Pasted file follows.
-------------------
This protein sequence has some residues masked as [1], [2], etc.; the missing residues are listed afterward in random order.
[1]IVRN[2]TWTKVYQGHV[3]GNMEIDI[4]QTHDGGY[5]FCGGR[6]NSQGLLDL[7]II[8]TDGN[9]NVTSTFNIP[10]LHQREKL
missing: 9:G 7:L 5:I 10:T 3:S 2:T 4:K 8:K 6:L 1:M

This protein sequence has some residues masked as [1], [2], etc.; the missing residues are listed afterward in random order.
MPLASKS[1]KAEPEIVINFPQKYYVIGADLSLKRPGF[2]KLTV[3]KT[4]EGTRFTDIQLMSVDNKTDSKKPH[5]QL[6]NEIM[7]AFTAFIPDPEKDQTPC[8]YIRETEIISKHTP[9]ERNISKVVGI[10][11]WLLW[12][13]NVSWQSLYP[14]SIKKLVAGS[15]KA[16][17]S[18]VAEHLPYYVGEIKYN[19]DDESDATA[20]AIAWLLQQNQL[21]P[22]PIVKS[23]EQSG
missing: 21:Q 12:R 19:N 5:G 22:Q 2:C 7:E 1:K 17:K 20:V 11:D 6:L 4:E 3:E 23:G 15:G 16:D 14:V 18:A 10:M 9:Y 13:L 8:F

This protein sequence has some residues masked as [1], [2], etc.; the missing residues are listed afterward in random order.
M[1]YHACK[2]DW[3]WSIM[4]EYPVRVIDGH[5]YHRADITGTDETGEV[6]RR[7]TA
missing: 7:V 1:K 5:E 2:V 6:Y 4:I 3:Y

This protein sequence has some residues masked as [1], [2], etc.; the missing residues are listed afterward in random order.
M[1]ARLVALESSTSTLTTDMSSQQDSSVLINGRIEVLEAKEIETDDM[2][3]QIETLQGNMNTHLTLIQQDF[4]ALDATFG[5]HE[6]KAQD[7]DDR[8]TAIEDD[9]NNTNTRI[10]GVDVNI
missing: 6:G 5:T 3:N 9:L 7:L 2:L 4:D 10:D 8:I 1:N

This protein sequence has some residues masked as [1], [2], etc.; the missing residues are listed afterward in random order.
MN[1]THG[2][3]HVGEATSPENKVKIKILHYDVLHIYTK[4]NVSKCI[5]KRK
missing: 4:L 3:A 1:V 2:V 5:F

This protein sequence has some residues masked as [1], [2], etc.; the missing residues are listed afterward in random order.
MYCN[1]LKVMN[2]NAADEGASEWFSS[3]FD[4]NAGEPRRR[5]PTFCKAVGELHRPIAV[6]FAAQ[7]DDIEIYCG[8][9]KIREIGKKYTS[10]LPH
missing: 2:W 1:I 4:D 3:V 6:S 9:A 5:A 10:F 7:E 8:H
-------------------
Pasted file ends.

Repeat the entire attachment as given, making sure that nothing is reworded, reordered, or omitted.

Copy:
This protein sequence has some residues masked as [1], [2], etc.; the missing residues are listed afterward in random order.
[1]IVRN[2]TWTKVYQGHV[3]GNMEIDI[4]QTHDGGY[5]FCGGR[6]NSQGLLDL[7]II[8]TDGN[9]NVTSTFNIP[10]LHQREKL
missing: 9:G 7:L 5:I 10:T 3:S 2:T 4:K 8:K 6:L 1:M

This protein sequence has some residues masked as [1], [2], etc.; the missing residues are listed afterward in random order.
MPLASKS[1]KAEPEIVINFPQKYYVIGADLSLKRPGF[2]KLTV[3]KT[4]EGTRFTDIQLMSVDNKTDSKKPH[5]QL[6]NEIM[7]AFTAFIPDPEKDQTPC[8]YIRETEIISKHTP[9]ERNISKVVGI[10][11]WLLW[12][13]NVSWQSLYP[14]SIKKLVAGS[15]KA[16][17]S[18]VAEHLPYYVGEIKYN[19]DDESDATA[20]AIAWLLQQNQL[21]P[22]PIVKS[23]EQSG
missing: 21:Q 12:R 19:N 5:G 22:Q 2:C 7:E 1:K 17:K 20:V 11:D 6:L 4:E 3:E 23:G 15:G 16:D 14:V 18:A 10:M 9:Y 13:L 8:F

This protein sequence has some residues masked as [1], [2], etc.; the missing residues are listed afterward in random order.
M[1]YHACK[2]DW[3]WSIM[4]EYPVRVIDGH[5]YHRADITGTDETGEV[6]RR[7]TA
missing: 7:V 1:K 5:E 2:V 6:Y 4:I 3:Y

This protein sequence has some residues masked as [1], [2], etc.; the missing residues are listed afterward in random order.
M[1]ARLVALESSTSTLTTDMSSQQDSSVLINGRIEVLEAKEIETDDM[2][3]QIETLQGNMNTHLTLIQQDF[4]ALDATFG[5]HE[6]KAQD[7]DDR[8]TAIEDD[9]NNTNTRI[10]GVDVNI
missing: 6:G 5:T 3:N 9:L 7:L 2:L 4:D 10:D 8:I 1:N

This protein sequence has some residues masked as [1], [2], etc.; the missing residues are listed afterward in random order.
MN[1]THG[2][3]HVGEATSPENKVKIKILHYDVLHIYTK[4]NVSKCI[5]KRK
missing: 4:L 3:A 1:V 2:V 5:F

This protein sequence has some residues masked as [1], [2], etc.; the missing residues are listed afterward in random order.
MYCN[1]LKVMN[2]NAADEGASEWFSS[3]FD[4]NAGEPRRR[5]PTFCKAVGELHRPIAV[6]FAAQ[7]DDIEIYCG[8][9]KIREIGKKYTS[10]LPH
missing: 2:W 1:I 4:D 3:V 6:S 9:A 5:A 10:F 7:E 8:H